How Is A Dior Couture Dress Made? Visionaire and Refinery29 Show Us the Arduous Process

A model presents a creation for Christian Dior during the 2015 Haute Couture Spring-Summer collection fashion show on January 26, 2015 in Paris. AFP PHOTO / FRANCOIS GUILLOT (Photo credit should read FRANCOIS GUILLOT/AFP/Getty Images)
Source: FRANCOIS GUILLOT/AFP/Getty Images

Couture has always been a playground for me. A place of overindulgence, luxury, and most of all, individuality. And this past Monday, Dior did not disappoint with their Spring/Summer 2015 Couture Show. Creative Director Raf Simons sent his models down the runway wearing floral patterns, eccentric prints, and robust silhouettes. One look in particular — Look #53, to be exacty — had its own debut. Refinery 29 and fashion publisher Visionare created a video showcasing exactly how a couture dress comes to life, from the moment of inception to its grand introduction at the tent at Musée Rodin.

The four and a half minute video shows how the intricate dress is made—from the cutting of patterns to the meticulous art of creating pleats (which by the way, looks awesome). By-hand dip dyeing and sewing are just a couple of the painstaking steps in the long process that could take up to six months. One of the women working on the dress even says, "these stripes will drive us crazy." I'm with you on that, sister. And after a car ride and a fitting, Look #53 was presented to Simons and styled appropriately.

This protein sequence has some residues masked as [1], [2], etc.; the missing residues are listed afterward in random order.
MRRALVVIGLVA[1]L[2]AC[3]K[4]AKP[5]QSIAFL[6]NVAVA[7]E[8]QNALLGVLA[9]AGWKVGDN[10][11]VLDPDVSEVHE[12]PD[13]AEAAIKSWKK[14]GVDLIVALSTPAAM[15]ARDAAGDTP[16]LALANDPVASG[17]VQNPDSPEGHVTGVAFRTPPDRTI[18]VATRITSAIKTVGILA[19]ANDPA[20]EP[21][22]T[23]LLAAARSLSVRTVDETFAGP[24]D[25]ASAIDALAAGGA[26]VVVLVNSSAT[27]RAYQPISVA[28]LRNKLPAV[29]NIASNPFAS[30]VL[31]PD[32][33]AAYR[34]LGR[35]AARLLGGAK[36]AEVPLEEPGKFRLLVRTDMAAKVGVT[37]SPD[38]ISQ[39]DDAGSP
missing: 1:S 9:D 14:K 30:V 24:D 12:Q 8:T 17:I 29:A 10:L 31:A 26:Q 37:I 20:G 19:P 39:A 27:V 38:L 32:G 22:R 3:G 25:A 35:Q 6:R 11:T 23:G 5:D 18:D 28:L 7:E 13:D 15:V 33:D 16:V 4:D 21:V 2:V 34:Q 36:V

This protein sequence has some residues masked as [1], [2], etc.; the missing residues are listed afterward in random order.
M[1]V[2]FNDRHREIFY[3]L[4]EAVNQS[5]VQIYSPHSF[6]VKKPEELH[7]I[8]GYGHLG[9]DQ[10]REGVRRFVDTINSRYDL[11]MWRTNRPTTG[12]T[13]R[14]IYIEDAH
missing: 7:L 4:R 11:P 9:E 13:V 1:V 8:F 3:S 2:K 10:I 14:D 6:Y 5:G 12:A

The video also gives us a sneak peek backstage before the show, with a frenzy of make up artists and hair stylists getting the models prepared for the runway. And finally — we get to the show. The venue was set up to look like the inside of a kaleidoscope, with scaffolding running throughout the tent. Models zig zagged their way through, and Simons' inspiration of historical references from the '50s and '60s come to life. Simons especially wanted to pay homage to David Bowie, telling Style.com that "he's a chameleon, able to reinvent himself. But he's also the materialization of something else. More than a man—an idea."

It's no wonder a couture dress costs a fortune—the hard work and blood, sweat, and tears are costly. But can you really put a price on magic?

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